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  • We’re addressing heroin today because of the extreme risk it poses to the kids in our community.
  • Let’s cover the basics about heroin. The drug is a highly addictive opioid, which is derived from the opium poppy plant. Examples of legal opioids are Oxycodone, Hydrocodone, and Codeine – ingredients in well-known prescription pain medications. Heroin can be sold as a white or brownish powder, or as a black sticky substance known as “black tar heroin,” which is generally less pure than the powder form. It is known as Big H, China White, Mexican Brown, Brown Sugar, Smack, Dope, Junk, Skag. Here in {YOUR COMMUNITY} it is known as {LOCAL NAME} Heroin can be snorted, smoked, or injected. Snorting is the usual method for first-time users. Nearly all regular users end-up injecting – the most efficient method of ingestion (“bigger bang for the buck”).
  • What are the effects of heroin?Short term effects of heroin include a feeling of euphoria.  The parts of the brain affected by heroin also control automatic processes that are critical for life, such as breathing (respiration), blood pressure, but it also causes drowsiness, and decreases heart rate.  One of the most serious long-term effects of heroin is addiction. According to the National Institute on Drug Addiction, heroin is “particularly addictive because it enters the brain so rapidly.” --NOTE
  • When it comes to heroin, too many parents say “not my kid” – it is simply unimaginable that my kid might ever get involved with this horrible and dangerous drug. Part of our thinking about this comes from the 70’s and 80’s, when we thought of heroin users as “junkies” –people whose addictions had taken over their lives; or “other” people from “another” world – a world into which no one we knew would ever sink. But, today’s teens have a different view – remember that when perception of risk and social disapproval drop, use tends to rise? Today’s kids’ understanding of the risk of trying heroin is lower than we’d like it to be; as is their sense of social disapproval.
  • Only 57 percent of teens see a great risk in trying heroin once or twice. That means four out of ten kids don’t see a great risk of trying – quite an alarming statistic. More than one in four high school seniors say that heroin is “fairly” or “very easy” to get. More shocking, one in eight 8th graders see heroin the same way. In the past, regular users had to inject heroin, but now users can snort heroin due to its higher purity. The ability to snort the drug eliminates a couple of key barriers to trial – the fear of needles and injecting, and the stigma attached to those who inject.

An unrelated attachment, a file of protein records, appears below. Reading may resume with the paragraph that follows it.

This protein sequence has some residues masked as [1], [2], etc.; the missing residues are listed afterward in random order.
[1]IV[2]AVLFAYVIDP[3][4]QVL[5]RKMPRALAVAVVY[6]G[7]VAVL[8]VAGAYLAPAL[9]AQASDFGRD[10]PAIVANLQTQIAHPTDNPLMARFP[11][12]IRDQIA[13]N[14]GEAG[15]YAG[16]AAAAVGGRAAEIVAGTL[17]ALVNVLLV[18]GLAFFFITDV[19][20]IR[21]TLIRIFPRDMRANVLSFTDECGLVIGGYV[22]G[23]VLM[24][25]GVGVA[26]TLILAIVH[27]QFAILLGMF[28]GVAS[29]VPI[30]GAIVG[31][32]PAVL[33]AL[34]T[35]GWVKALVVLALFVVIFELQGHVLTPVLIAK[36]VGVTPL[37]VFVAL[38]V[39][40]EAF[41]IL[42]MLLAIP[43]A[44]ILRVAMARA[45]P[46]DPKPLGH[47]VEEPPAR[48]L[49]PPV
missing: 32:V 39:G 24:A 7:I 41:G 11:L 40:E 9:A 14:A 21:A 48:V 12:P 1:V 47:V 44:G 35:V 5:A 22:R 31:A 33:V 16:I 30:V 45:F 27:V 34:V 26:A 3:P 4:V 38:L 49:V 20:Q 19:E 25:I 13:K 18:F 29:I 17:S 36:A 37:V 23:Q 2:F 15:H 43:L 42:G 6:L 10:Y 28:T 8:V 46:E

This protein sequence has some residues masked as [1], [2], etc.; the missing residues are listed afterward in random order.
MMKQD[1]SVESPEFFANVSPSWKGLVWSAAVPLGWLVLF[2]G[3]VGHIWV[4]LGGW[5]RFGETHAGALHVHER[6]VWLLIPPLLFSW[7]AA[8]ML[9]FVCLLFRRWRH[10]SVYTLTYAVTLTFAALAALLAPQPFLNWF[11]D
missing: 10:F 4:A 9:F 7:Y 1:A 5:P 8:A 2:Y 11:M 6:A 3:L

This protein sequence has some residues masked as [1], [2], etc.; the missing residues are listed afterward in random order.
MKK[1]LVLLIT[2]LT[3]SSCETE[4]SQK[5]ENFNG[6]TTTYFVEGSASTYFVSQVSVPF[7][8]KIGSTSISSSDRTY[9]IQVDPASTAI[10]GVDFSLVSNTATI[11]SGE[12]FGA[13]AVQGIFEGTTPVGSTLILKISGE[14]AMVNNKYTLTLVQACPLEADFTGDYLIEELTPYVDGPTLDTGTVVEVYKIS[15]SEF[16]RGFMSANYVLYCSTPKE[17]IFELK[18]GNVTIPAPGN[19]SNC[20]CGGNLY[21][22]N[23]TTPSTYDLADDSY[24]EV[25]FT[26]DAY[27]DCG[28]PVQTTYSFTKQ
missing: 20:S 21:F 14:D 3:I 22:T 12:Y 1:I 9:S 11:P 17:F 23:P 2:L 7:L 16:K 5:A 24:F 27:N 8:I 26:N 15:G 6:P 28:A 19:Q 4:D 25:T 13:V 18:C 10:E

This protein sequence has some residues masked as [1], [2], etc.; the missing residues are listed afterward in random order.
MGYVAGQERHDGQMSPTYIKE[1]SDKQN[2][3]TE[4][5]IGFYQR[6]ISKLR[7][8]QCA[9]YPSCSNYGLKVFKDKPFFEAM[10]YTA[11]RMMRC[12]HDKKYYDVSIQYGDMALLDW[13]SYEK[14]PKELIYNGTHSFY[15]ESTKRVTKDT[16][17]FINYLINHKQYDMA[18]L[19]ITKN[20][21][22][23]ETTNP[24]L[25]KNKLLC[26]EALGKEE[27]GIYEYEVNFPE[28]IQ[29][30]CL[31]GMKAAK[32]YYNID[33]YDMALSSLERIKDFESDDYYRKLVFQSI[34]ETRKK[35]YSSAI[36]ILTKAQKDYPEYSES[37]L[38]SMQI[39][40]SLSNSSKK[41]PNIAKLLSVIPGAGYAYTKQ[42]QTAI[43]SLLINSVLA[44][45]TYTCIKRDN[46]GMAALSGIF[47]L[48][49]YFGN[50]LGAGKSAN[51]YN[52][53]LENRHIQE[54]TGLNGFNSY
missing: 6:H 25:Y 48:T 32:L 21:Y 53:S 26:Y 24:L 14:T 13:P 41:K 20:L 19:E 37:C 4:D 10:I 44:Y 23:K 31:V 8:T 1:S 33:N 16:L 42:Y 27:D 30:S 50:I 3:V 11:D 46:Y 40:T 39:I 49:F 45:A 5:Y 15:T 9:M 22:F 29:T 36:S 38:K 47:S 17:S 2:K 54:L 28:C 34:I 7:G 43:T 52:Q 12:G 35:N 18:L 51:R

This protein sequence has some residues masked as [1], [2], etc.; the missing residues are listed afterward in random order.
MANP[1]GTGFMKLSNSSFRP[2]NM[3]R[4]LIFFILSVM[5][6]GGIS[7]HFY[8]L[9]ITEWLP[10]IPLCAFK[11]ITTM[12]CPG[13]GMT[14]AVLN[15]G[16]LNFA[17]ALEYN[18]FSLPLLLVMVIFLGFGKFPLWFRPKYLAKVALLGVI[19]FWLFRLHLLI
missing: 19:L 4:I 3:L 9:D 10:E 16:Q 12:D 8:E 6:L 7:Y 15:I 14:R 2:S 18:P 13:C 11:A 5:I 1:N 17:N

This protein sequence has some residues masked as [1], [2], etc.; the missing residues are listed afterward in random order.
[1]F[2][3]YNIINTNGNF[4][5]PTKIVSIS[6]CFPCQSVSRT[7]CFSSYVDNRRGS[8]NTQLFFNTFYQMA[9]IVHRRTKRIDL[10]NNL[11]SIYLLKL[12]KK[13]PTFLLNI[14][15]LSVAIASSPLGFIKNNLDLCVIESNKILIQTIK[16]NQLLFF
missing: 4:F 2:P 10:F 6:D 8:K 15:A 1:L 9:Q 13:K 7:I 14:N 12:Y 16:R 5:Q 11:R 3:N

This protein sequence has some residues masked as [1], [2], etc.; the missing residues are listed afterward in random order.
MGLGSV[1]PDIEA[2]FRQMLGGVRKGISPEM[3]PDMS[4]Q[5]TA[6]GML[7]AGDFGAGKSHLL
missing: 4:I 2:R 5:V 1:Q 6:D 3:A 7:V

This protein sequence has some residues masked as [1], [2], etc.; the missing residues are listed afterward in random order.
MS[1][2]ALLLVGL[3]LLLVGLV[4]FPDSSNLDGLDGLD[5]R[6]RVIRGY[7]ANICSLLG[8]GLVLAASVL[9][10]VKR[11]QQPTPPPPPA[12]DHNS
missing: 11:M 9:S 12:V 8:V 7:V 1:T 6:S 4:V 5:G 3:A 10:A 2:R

• [click through pictures while speaking]The pictures you’re seeing come from drugfree.org/memorials, an online community where friends and family of those who’ve died from drug abuse can share pictures and memories of their loved one. So, while parents hope and pray that they can say, “not my kid,” that’s what these kids’ parents may have said as well. We as a community, have to start saying, “yes, it could be our kids.”
  • As parents and caring adults, it is important for us to understand that the significant prevalence of abuse among teens of prescription drugs, which was not a significant factor when you were a teen, has increased the risk of exposure to and trial of heroin. The abuse of opioid presciption drugs by teens is now widespread …  Every day 2,500 teens try Rx medications for the first time. Rx drugs are the most commonly abused drugs among 12 to 13 year olds.
  • Teens abuse prescription drug,s because they see them as being easy to get; they’re considered “clean” – after all the government says it’s ok to use them; and they are non-addictive. In short, their perception of risk is low. A bigger concern is that many parents see these drugs the same way. Too many take the attitude “they’re only pills.” The ease of access is also troubling. The Partnership’s research shows that teens get the prescription drugs they abuse from: Friends/Family for free (52 percent)They take them from a Friend/Relative without asking (19 percent)They purchase from Friend/Relative (34 percent) It is also important to know that opioid pain medications are among the most widely abused prescription medications. This introduces the user to the same kind of high delivered by heroin.
  • Kids normally start drug use with cigarettes, alcohol, and marijuana. Before prescription drug abuse became prevalent, it was a huge jump to go from there to using “harder” drugs like cocaine and heroin. Now, the Rx experience facilitates an easier transition in the progression. So how exactly does this happen?